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African American Literature

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African American Literature Cover

 

Synopses & Reviews

Publisher Comments:

African-American Literature is thematically arranged, comprehensive survey of African-American Literature. The unique thematic organization of the anthology allows for a concise and coherent assessment of African American literature. The thematic approach gives readers a better sense of the intertextuality that binds a literary tradition together rather than a chronological approach that organizes material strictly on the basis of an author's birth date. Those interested in African-American literature.

Synopsis:

African-American Literature is thematically arranged, comprehensive survey of African-American Literature.

Table of Contents

1. Middle Passage/Graveyards.

From The Interesting Narrative, Olaudah Equiano.

“Middle Passage,” Robert Hayden.

“Ark of Bones,” Henry Dumas.

From Beloved, Toni Morrison.

From Middle Passage, Charles Johnson.

From Joe Turner's Come and Gone, August Wilson.

"Homecoming," Everett Hoagland.

"Goree," Everett Hoagland.

"Dust," Everett Hoagland.

From The Souls of Black Folk , W. E. B. Du Bois.

“A Death Song,” Paul Laurence Dunbar.

“A Brown Girl Dead,” Countee Cullen.

From Black Thunder, Arna Bontemps.

From Dust Tracks on a Road, Zora Neale Hurston.

“Looking for Zora,” Alice Walker.

“Burial,” Alice Walker.

“View from Rosehill Cemetery,” Alice Walker.

From A Gathering of Old Men, Ernest Gaines.

From Daughters of the Dust, Julie Dash.

2. The Influence of the Spirituals.

“God's Going to Trouble the Water.”

“Didn't My Lord Deliver Daniel?”

“Swing Low, Sweet Chariot.”

“Steal Away to Jesus.”

“An Evening Thought,” Jupiter Hammon.

“On being Brought from Africa to America,” Phillis Wheatley.

“Letter to Samson Occum,” Phillis Wheatley.

“Go Down, Moses.”

From “Moses: A Story of the Nile,” Frances E. W. Harper.

"An Ante-Bellum Sermon," Paul Laurence Dunbar.

"God's Gonna Set This World on Fire."

“Dry Bones.”

“O Black and Unknown Bards,” James Weldon Johnson.

"The Judgement Day," James Weldon Johnson.

“Runagate Runagate” by Robert Hayden.

“A Change Is Gonna Come,” Sam Cooke.

“Final Hour,” Lauryn Hill.

“Walk Together Children.”

From Youngblood, John Oliver Killens.

From A Different Drummer, William Melvin Kelley.

“When We'll Worship Jesus,” Amiri Baraka.

“Jesus Was Crucified,” Carolyn Rodgers.

“It Is Deep,” Carolyn Rodgers.

“There's No Hiding Place Down There.”

“People Get Ready,” Curtis Mayfield.

“I've Been 'Buked'.”

“Say It Loud,” James Brown.

“Apocalypse,” Charlie Braxton.

“The New Miz Praise De Lawd,” Nicole Breedlove.

From Jubilee, Margaret Walker.

3. The South as Literary Landscape.

“Southern Song,” Margaret Walker.

Cane, Jean Toomer.

“Big Boy Leaves Home,” Richard Wright.

From Their Eyes Were Watching God, Zora Neale Hurston.

From Mama Day, Gloria Naylor.

From Gather Together in My Name, Maya Angelou.

“Strange Fruit,” Billie Holiday.

“Tennessee,” Arrested Development.

4. Folklore and Literature.

“The Signifying Monkey.”

"Goophered Grapevine," Charles W. Chestnutt.

"Po'Sandy," Charles W. Chestnutt.

“Railroad Bill.”

"Railroad Bill, A Conjure Man," Ishmael Reed.

From Flight to Canada, Ishmael Reed.

“Stackolee.”

“The Sinking of the Titanic.”

“I Sing of Shine,” Etheridge Knight.

“John Henry.”

“The Birth of John Henry,” Melvin B. Tolson.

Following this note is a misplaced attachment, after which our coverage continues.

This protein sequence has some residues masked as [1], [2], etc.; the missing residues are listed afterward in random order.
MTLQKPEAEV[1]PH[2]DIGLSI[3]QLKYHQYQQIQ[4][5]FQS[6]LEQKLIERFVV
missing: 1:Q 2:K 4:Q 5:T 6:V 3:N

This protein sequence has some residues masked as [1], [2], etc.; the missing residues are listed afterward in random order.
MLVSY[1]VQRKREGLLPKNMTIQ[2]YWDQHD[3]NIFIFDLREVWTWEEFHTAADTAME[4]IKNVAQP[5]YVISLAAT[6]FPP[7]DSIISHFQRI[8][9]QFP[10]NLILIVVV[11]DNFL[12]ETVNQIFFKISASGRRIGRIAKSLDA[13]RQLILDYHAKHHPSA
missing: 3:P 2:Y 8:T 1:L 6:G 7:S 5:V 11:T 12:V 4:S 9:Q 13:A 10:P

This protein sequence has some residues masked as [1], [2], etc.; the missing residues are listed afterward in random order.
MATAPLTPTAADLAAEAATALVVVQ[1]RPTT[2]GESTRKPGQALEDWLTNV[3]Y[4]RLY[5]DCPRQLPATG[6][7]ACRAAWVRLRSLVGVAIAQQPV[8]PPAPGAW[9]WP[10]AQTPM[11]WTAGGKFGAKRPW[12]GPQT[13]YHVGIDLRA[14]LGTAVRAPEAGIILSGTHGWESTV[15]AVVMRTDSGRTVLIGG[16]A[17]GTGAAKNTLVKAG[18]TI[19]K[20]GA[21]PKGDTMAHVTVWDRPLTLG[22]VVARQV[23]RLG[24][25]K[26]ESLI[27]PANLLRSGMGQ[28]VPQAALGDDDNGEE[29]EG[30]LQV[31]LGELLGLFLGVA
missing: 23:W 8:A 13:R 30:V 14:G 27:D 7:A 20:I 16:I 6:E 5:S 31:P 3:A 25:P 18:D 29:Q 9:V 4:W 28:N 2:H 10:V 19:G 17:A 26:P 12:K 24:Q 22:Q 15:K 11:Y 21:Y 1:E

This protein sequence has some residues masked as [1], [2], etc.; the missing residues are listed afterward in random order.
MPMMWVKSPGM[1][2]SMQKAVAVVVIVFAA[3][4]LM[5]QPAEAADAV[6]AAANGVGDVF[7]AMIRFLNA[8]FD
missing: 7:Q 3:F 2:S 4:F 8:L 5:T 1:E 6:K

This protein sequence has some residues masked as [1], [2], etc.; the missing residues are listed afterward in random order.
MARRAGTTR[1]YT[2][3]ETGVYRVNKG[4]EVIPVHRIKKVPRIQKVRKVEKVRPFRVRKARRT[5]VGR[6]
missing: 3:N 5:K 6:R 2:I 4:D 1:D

From John Henry Days, Colson Whitehead.

From Baby of the Family, Tina McElroy Ansa.

From Sassafrass, Cypress & Indigo, Ntozake Shange.

5. Expressions of Blues and Jazz.

“St. Louis Blues,” W. C. Handy.

“Backwater Blues,” Bessie Smith.

“Crossroad Blues,” Robert Johnson.

“The Weary Blues,” Langston Hughes.

“Midwinter Blues” by Langston Hughes.

“Ma Man,” Langston Hughes.

“Wide River,” Langston Hughes.

“Flatted Fifths,” Langston Hughes.

“Jam Session,” Langston Hughes.

"See, See Rider," Ma Rainey.

"Sissy Blues," Ma Rainey.

"Prove it on Me Blues," Ma Rainey.

“Ma Rainey,” Sterling Brown.

“New St. Louis Blues,” Sterling Brown.

“River Town Packin House Blues,” Quincy Troupe.

“Liberation Blues,” Mari Evans.

“Lee Morgan,” Mari Evans.

“Sonny's Blues,” James Baldwin.

From Corregidora, Gayl Jones.

“Jazz Is...,” Ted Joans.

“Jazz Is My Religion,” Ted Joans.

“Him the Bird,” Ted Joans.

“His Horn,” Bob Kaufmann.

“O-Jazz-O,” Bob Kaufmann.

“AM/TRAK,” Amiri Baraka.

“a/coltrane/poem,” Sonia Sanchez.

“Solo Finger Solo,” Jayne Cortez.

From Be-Bop, Re-Bop, Xam Wilson Cartier.

“Law Giver in the Wilderness,” Sterling Plumpp.

"Ornate with Smoke," Sterling Plumpp.

"Riffs," Sterling Plumpp.

untitled, Sterling Plumpp.

“Elegy for Thelonius,” Yusuf Komunyakaa.

“February in Sydney,” Yusuf Komunyakaa.

“Billie in Silk,” Angela Jackson.

“Make/n My Music,” Angela Jackson.

“d.c.harlem suite,” Brian Gilmore.

6. Stories of Migration.

The Sport of the Gods, Paul Laurence Dunbar.

“Traveling Blues,” Ma Rainey.

“Far Away Blues,” Bessie Smith and Clara Smith.

“The New Negro,” Alain Locke.

From Jazz, Toni Morrison.

From Invisible Man, Ralph Ellison.

From Another Good Loving Blues, Arthur Flowers.

7. Urban Landscapes.

From Makes Me Wanna Holler, Nathan McCall.

From Brothers and Keepers, John Edgar Wideman.

“City Night Storm,” Eugene B. Redmond.

“We're Tight, Soul-Tight—Like Lincolnites,” Eugene B. Redmond.

“Indigenous Daughter Awake in the Dreams of Nana,” Eugene B. Redmond.

“Choreo-Empress' Leg-a-cy Lands on East Saint Earth, 2nd Take,” Eugene B. Redmond.

“Wishing...,” Eugene B. Redmond.

From Mama, Terry McMillan.

“The Zulus,” Rita Dove.

“Maple Valley Branch Library, 1967,” Rita Dove.

“My Mother Enters the Work Force,” Rita Dove.

“Fast Eddie,” Wanda Coleman.

“Flight of the California Condor (2),” Wanda Coleman.

“Dominoes,” Wanda Coleman.

“Low English,” Wanda Coleman.

“Sears Life,” Wanda Coleman.

“South Central Los Angeles Deathtrip 1982,” Wanda Coleman.

“Window Shopping,” Lamont B. Steptoe.